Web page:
You might've noticed by now that when it comes to soap I like to experiment with new and different types of ingredients. As it happened this time I had this little bottle with pristine white sand that I brought home from Florida sitting on the shelf taunting me to do something with it. Well, into the soap it went.
Now why on earth would you want to put sand in your soap? The short answer: because it's fun. The long answer: because it adds scrubbiness to your bar. As a matter of fact the more "conventional" option to picking up sand from some beach is to purchase pumice powder (which is ground volcanic rock). Pumice powder is commonly used to create soaps that are really scrubby and can be used on the feet, elbows and knees to get rid of stubborn callouses.
I also chose sand for design purposes - I wanted the sandy bits in this soap to have just enough texture to give the illusion of the ocean floor. It looks beautiful and can also be a nice way to pay tribute to a place you've visited or live. If you run a soap store in a beach town, I would imagine soap made with local sand would be a big hit.
Before I used the sand, I boiled it in distilled water for 15 minutes to eliminate the chance of contaminants. Technically, lye does a pretty good job at killing microbes, but better to be safe.
Now, a message on how my soap turned out in hopes that you learn from my mistake: Titanium Dioxide (TD) will thicken up your batter. I don't know why I always, always forget this, but I do (maybe it's a sign that I should stop using TD, but that's another topic ;). So, anyhow, the ocean part of this soap was supposed to be more of a wispy in-the -pot swirl. Instead, the white remained gloppy and the green and blue colors blended together since they were still nice and fluid. You live, you learn.
If you're working with titanium dioxide, mix it in LAST and be prepared to work quickly. I have faith that you will do a much better job than me. If you do, tag me on Instagram #tweakandtinker, so I can see your beautiful creation.
Are you ready to have a little fun with this beachy soap? Let's go!
Disclaimer: This post contains affiliate links, meaning at no additional cost to you will I earn a commission if you click through and make a purchase.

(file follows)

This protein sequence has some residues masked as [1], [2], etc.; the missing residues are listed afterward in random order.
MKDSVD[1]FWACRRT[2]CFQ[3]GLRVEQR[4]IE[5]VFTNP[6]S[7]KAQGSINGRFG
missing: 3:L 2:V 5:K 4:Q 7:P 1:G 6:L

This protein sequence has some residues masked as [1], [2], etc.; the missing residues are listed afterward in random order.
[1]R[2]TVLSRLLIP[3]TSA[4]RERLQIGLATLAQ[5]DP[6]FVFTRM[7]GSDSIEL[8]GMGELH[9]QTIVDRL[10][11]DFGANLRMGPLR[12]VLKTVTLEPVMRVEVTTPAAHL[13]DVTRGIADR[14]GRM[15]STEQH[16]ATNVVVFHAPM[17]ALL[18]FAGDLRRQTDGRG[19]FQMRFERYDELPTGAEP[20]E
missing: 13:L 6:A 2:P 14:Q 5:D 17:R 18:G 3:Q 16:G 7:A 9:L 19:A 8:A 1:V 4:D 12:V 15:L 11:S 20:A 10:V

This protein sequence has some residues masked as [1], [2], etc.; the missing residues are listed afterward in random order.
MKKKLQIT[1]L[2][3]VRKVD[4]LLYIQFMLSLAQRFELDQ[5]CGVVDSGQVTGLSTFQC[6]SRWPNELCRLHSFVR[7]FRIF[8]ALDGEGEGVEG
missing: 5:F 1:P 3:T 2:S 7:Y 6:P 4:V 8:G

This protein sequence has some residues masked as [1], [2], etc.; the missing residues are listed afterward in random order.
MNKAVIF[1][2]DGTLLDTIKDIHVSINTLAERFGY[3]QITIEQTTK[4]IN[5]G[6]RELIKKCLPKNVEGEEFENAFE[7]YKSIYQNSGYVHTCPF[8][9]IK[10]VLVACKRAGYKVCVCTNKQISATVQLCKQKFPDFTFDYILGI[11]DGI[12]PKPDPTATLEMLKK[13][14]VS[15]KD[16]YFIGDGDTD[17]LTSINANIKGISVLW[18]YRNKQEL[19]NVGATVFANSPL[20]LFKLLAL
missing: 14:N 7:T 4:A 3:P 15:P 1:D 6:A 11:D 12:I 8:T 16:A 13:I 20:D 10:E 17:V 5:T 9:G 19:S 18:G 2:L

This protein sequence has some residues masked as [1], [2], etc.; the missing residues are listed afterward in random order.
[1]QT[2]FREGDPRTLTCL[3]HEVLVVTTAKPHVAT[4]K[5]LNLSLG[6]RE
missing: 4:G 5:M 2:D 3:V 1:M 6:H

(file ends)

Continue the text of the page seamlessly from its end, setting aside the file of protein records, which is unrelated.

- Crafter's Choice loaf mold
- 4 medium sized containers (not glass)
- 4 small cups for premixing the colors
- digital kitchen scale
- stick blender
- small spoon (for texturing)
Makes 7-8 regular sized bars or 42 oz/ 1200 g of soap, the recipe is superfatted at 5% and uses a lye concentration of 38%:
- Distilled Water: 6.8 oz/ 192 g
- Lye: 4.2 oz / 118 g
- Olive Oil (32%): 9.5 oz / 269 g
- Coconut Oil (30%): 8.9 oz / 252 g
- Refined Shea Butter (18%): 5.3 oz / 151 g
- Rice Bran Oil (15%): 4.4 oz/ 126 g
- Castor Oil (5%): 1.5 oz / 42 g
- Fine Sand or Pumice Powder: 2 Tbsp
- Sea Salt Fragrance Oil: 18 g
- Ariel Blue Mica: ⅔ teaspoon dispersed in ⅔ tablespoon of base oils
- Tail Green Mica: ⅔ teaspoon dispersed in ⅔ tablespoon of base oils
- Queens Gold Mica: ½ teaspoon dispersed in ½ tablespoon of base oils
- Titanium Dioxide: 1 ½ teaspoon dispersed in 1 tablespoon of warm water
- Fine Sea Salt to decorate the top
- Gear up for safety: googles, gloves, no kids or pets around
- Carefully stir the lye into the distilled water to create a solution, set aside
- Melt coconut oil and shea butter in a double boiler or in the microwave on 30 second bursts
- Add olive oil, rice bran oil and castor oil to coconut oil and shea butter and set aside to cool
- In a small saucepan add sand and distilled water and boil for 15 minutes, strain through a small mesh sieve and coffee filter (only if your using beach sand)
- Prepare and premix your micas and titanium dioxide in small cups with oil and water (only TD)
- When lye and oils have both cooled to 90 degrees F, carefully pour the lye solution down the shaft of the stick blender into oils
- Stick blend until light trace is achieved
- Pour 10 oz (280 g) of soap into a separate container
- To this portion add the gold sparkle mica and a little bit of TD until you have the desired sand color
- Add 6 g of Sea Salt fragrance oil
- Stick blend only this portion until thick trace is achieved
- Stir in by hand 2 tablespoon of sand or pumice powder
- Pour the sand portion into the mold and with a small spoon to make it look like little sand hills
- Set the mold aside
- Add the rest of the fragrance oil 12g to the remaining soap batter
- Pour of two portions each 8 oz (220g) and color one with Ariel Blue mica and the other with Tail Green mica (leave a little bit of each mica in the cup to sprinkle on the top) by stirring in the color with a spatula
- Add the titanium dioxide to the third portion and stir with a spatula
- Create an in-the-pot- swirl: Imagine that the container of the white soap is a clock, now pour the blue soap from up high in "12" and "6" and the green soap in "3" and "9". Since I wasn't so successful on this part, I found a video for you that shows you a proper in-the-pot-swirl 😉
- Drag your spatula once through all 4 spots and fill the mold with all the batter you have left
- Give the mold a good tap on the counter to get rid of air bubbles
- Drizzle a little bit of the remaining green and blue mica over the top
- Create a wave like texture using a small spoon
- Decorate the top buy sprinkling fine sea salt where the waves are highest to give the illusion of foam (?)
- Insulate the mold with a thick towel
- After 24 - 36 hours cut into bars
- Cure for 4 weeks
Until next time. Happy Tinkering!